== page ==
We all want to give people the opportunity to be great, navigating them to their true potential. Growth oriented feedback is the map they need to focus their direction. Maybe you won’t get an additional 1% from this, but just maybe you’ll get an additional 10. So, next time you are in a Board meeting, and the business has some challenges, how about starting with the people agenda.

We forget how hard it is to be a young Manager, to manage people for the first time, to wonder if your team think you’re a bit of a flake or even worse. The insecurities that all young Managers face are probably the hardest part of the journey to becoming a great leader. In the early days, the temptation is to be the Mr or Mrs nice guy so you do all the usual’s, the team nights out, paying the bill (sometimes out of your own pocket!), praising them when they do well and working so hard on team spirit that it seems you are, in fact, the last to leave the office, when really you thought it would be the other way around, as soon as you hit management!

Then it happens, somebody drops the ball on something really important. You can’t ignore it; you can’t let it go with the comforting remarks ‘it could have happened to any of us’. No, this time it’s serious and if you’re being really honest with yourself, there’s been a bit of a pattern of mistakes. Little things, nothing to lose sleep over but not our highest performer. You can’t avoid it any longer, you have to have “the talk”. Address the issue and plan the development from it. It’s awkward, it’s all a bit of a downer, you dread having it and you’re more than relieved when it’s over. You get on with it and you all move forward.

Now its performance review time, you have a whole team to evaluate and HR are talking bell curves. All the team spirit you’ve built up is about to be trashed with reviews, recriminations and all-round stress. You dread it but get through it, with the end results that everyone seemed disappointed. The high performers were looking for more constructive feedback to help them get promoted for jobs you can’t identify, the average performers were disappointed to not be high performers and the lower performers are annoyed that you didn’t tell them sooner. This people management business is harder than it looks.

Over the years, you become more skillful at it, you give feedback at the moment its relevant, you provide regular feedback that helps develop your’ people. You catch the issues early so that they don’t build, you praise in public and you deliver more constructive feedback in private. You try to grow and develop your team and when it’s really going well your team become superstars, get promoted and move on to bigger and better opportunities than they ever even envisaged for themselves. You are proud of your team, proud of your managerial skills and your 360 reviews/employee surveys tell the organization of your accomplishments of your leadership.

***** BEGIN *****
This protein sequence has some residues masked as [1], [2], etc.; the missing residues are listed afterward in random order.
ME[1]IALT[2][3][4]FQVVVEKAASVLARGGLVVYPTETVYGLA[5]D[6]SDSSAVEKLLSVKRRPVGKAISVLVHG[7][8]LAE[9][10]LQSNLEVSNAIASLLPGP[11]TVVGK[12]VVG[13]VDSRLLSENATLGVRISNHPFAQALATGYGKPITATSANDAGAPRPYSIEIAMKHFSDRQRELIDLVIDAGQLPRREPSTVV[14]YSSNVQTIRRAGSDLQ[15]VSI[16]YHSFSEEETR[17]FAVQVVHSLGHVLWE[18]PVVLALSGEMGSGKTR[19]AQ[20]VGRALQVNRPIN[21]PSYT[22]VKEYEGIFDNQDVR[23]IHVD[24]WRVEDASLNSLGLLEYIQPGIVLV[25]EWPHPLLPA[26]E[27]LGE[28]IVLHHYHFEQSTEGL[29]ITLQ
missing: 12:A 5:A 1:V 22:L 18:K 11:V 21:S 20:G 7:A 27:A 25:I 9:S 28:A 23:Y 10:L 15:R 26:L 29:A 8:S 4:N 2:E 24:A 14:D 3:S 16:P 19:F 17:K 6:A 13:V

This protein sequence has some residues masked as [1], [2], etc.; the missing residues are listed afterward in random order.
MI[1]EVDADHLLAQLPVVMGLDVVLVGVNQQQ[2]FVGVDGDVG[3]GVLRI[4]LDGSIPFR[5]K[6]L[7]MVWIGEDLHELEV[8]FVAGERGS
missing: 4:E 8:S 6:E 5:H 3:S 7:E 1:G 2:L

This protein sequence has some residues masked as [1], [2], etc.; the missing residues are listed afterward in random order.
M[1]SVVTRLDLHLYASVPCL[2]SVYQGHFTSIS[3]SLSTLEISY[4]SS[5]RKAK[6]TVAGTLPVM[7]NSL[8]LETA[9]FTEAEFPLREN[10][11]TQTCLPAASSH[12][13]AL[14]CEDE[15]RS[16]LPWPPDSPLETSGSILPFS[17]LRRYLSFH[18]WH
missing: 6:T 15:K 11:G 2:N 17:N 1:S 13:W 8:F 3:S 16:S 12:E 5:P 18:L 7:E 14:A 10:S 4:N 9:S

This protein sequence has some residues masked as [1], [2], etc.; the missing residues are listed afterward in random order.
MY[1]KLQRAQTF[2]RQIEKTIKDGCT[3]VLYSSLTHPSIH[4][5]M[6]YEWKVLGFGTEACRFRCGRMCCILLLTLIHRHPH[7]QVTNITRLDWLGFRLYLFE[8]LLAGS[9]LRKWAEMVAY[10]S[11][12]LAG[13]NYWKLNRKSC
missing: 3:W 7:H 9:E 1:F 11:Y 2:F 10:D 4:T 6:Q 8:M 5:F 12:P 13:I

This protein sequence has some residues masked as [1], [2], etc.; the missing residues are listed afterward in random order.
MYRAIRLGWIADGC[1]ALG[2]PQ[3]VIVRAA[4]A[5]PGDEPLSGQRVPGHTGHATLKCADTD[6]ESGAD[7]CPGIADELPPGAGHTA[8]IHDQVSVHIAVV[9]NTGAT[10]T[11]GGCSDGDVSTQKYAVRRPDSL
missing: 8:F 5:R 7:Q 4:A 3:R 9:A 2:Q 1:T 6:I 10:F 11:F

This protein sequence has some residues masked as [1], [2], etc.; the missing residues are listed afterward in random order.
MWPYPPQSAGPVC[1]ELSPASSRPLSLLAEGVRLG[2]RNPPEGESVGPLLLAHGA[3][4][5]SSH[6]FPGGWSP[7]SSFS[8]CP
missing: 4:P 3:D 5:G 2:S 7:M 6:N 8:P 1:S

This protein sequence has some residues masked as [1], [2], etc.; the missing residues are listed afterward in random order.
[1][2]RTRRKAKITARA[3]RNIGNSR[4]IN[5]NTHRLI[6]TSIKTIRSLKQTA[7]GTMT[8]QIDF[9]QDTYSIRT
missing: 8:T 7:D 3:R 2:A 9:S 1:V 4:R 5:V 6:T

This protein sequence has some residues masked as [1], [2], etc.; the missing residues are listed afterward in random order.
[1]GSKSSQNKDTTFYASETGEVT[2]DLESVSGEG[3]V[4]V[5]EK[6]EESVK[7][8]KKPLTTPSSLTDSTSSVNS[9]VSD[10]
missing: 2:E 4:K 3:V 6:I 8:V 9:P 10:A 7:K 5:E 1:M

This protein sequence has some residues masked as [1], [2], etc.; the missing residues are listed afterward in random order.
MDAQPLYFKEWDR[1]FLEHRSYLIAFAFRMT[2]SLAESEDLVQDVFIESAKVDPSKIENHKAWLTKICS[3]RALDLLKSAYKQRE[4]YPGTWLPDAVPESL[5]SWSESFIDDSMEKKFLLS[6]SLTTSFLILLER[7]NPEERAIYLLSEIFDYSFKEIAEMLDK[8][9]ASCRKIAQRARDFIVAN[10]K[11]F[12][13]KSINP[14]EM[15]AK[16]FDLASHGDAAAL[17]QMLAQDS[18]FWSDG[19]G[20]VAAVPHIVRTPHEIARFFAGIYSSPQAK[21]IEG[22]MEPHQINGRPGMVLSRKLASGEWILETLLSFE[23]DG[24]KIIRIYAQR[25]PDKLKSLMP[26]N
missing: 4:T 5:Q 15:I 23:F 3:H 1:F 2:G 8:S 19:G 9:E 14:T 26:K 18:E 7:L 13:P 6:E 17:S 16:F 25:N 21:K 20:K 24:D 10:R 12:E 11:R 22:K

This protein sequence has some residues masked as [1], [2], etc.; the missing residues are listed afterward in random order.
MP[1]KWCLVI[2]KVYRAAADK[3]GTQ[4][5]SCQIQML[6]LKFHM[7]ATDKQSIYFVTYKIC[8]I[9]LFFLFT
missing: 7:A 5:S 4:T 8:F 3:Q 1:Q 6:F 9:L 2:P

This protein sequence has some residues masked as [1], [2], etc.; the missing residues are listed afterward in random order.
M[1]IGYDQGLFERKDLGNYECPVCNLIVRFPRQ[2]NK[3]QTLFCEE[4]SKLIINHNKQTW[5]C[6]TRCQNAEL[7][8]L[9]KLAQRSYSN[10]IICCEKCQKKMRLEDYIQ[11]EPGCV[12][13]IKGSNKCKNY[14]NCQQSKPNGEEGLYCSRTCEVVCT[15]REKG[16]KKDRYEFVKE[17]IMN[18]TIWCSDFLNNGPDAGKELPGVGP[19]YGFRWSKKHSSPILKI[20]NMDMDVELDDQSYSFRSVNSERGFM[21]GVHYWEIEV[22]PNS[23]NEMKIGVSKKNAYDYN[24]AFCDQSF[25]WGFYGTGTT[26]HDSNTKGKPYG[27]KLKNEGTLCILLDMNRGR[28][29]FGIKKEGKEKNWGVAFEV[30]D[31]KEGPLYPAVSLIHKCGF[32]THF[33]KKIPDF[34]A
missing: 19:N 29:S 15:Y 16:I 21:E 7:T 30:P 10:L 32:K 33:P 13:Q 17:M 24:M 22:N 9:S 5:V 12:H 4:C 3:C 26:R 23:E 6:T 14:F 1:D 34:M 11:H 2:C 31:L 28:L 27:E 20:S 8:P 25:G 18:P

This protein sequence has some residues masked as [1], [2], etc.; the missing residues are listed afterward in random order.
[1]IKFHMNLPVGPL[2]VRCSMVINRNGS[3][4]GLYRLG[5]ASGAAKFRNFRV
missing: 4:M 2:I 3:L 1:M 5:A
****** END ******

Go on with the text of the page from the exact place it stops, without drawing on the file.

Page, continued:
But how can we short circuit it all, why does it take so long to move from the insecure first timer to the experienced and professional leader that we all love to work for. Why? Because we are rarely naturally equipped with the skills we need, they are learned over time. We rarely get the chance to be coached on the job with measurable and tangible measures that teach us continually how to improve the art of being a great coach. Sure, we are sent on the odd leadership course and we might be lucky enough to have a mentor who is a great people leader but all of that feels more like therapy than something we can tangibly change in our work practices.
Now, more than ever, leaders need to move faster through the learning curve of being a great people leader. Giving them hands on tangible measures of their coaching capabilities will help. Giving them real advice and tips based on their results will help even further. We need to give a lot more feedback to our Managers on their true coaching capabilities. Coaching is like any skill, it needs to be learned, practiced, measured and refined. There’s a real role for HR in taking Managers from early stage to maturity, through rolling out coaching skills in the same way we learn many other skills, through practice and feedback. It is only with a continual focus on refining the art of becoming a great coach that we will produce great leaders.

There is a lot of focus on the idea of continuous performance management or sometimes referred to as continuous performance assessment, the idea that feedback should be a continuous process and happen in the moment it matters. It’s hard to argue with the case for continuous feedback that should happen in a timely and relevant manner and we should, no doubt, welcome its place as a core process. However, there is a case to be considered that continuous performance assessment or management is somehow missing the point.
The world of work has transformed and we can no longer rely on the linear relationships of the past, where a Manager reviewed employees work and gave them feedback that they should discuss and align on. The world of work is far too complex for that, most employees work cross functionally, in multiple teams and sometimes with multiple managers and stakeholders. In such a world, it can become the norm for an employee not to interact with their manager on a daily basis but perhaps only see him or her intermittently, for updates and progress reviews. This gives the manager limited time to observe the quality of the work and whether their employee is living the values of the organization. In such a case, why would we limit feedback to being a linear relationship between the Manager and the employee only?